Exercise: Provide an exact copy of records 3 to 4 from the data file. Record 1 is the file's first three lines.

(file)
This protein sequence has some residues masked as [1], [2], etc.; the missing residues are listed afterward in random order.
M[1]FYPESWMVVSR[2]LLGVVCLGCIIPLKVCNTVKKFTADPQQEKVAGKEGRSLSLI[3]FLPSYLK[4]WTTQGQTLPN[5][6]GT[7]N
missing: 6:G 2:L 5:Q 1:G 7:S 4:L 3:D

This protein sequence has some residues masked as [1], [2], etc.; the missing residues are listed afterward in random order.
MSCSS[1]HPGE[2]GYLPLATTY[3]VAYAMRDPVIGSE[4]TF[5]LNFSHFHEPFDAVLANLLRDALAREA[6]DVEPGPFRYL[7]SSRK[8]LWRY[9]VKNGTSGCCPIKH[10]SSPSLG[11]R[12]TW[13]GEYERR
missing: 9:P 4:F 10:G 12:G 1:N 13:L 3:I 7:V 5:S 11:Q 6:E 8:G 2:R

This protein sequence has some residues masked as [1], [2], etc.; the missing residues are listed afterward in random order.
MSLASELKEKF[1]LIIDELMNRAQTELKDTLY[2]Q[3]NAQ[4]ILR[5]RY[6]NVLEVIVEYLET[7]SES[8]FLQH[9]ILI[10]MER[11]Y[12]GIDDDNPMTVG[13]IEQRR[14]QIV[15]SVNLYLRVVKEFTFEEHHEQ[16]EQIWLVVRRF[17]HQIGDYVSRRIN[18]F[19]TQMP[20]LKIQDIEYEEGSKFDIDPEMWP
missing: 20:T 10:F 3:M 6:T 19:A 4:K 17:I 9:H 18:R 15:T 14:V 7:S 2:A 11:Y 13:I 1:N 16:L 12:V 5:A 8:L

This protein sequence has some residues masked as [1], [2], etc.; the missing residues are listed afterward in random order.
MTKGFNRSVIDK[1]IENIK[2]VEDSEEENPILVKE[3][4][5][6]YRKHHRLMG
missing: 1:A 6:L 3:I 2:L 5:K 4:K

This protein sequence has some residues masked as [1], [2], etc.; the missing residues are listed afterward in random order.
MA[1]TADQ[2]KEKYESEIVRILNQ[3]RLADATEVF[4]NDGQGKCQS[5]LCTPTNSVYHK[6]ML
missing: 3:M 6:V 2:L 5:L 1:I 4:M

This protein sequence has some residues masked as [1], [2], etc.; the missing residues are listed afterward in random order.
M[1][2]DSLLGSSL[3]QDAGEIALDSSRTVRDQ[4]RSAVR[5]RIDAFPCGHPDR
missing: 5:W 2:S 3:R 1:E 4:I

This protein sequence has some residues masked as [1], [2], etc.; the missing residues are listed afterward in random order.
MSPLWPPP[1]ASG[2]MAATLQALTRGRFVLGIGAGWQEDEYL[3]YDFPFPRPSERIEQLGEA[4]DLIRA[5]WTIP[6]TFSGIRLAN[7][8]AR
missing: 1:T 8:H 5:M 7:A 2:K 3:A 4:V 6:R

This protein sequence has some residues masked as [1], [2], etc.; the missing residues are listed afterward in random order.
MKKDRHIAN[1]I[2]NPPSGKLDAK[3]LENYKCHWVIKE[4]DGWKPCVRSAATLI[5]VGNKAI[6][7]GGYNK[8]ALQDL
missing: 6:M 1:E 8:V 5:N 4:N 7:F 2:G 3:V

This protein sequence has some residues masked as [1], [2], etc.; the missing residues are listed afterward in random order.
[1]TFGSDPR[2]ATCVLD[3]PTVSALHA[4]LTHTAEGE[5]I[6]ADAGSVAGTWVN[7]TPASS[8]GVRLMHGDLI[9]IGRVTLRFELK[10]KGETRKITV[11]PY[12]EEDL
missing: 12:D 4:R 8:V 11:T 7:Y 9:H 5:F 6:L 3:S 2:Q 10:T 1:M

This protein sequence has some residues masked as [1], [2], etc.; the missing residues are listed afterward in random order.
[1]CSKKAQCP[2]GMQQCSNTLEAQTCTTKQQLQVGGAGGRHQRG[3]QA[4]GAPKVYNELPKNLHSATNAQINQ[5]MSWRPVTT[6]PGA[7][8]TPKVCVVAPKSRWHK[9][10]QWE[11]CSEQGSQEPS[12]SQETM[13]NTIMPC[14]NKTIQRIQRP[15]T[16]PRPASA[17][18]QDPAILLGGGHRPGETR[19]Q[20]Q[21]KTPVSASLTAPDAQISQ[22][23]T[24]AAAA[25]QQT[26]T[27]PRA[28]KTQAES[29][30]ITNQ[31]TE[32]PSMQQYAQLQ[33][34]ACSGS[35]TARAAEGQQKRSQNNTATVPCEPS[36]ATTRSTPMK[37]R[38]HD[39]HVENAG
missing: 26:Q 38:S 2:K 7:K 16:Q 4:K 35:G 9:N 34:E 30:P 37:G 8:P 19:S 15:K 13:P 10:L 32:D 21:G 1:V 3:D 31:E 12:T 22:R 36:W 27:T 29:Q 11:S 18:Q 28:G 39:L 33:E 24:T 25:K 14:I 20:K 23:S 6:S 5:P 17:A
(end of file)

This protein sequence has some residues masked as [1], [2], etc.; the missing residues are listed afterward in random order.
MSLASELKEKF[1]LIIDELMNRAQTELKDTLY[2]Q[3]NAQ[4]ILR[5]RY[6]NVLEVIVEYLET[7]SES[8]FLQH[9]ILI[10]MER[11]Y[12]GIDDDNPMTVG[13]IEQRR[14]QIV[15]SVNLYLRVVKEFTFEEHHEQ[16]EQIWLVVRRF[17]HQIGDYVSRRIN[18]F[19]TQMP[20]LKIQDIEYEEGSKFDIDPEMWP
missing: 20:T 10:F 3:M 6:T 19:A 4:K 17:I 9:H 18:R 15:T 14:V 7:S 2:A 11:Y 13:I 1:N 16:L 12:V 5:A 8:L

This protein sequence has some residues masked as [1], [2], etc.; the missing residues are listed afterward in random order.
MTKGFNRSVIDK[1]IENIK[2]VEDSEEENPILVKE[3][4][5][6]YRKHHRLMG
missing: 1:A 6:L 3:I 2:L 5:K 4:K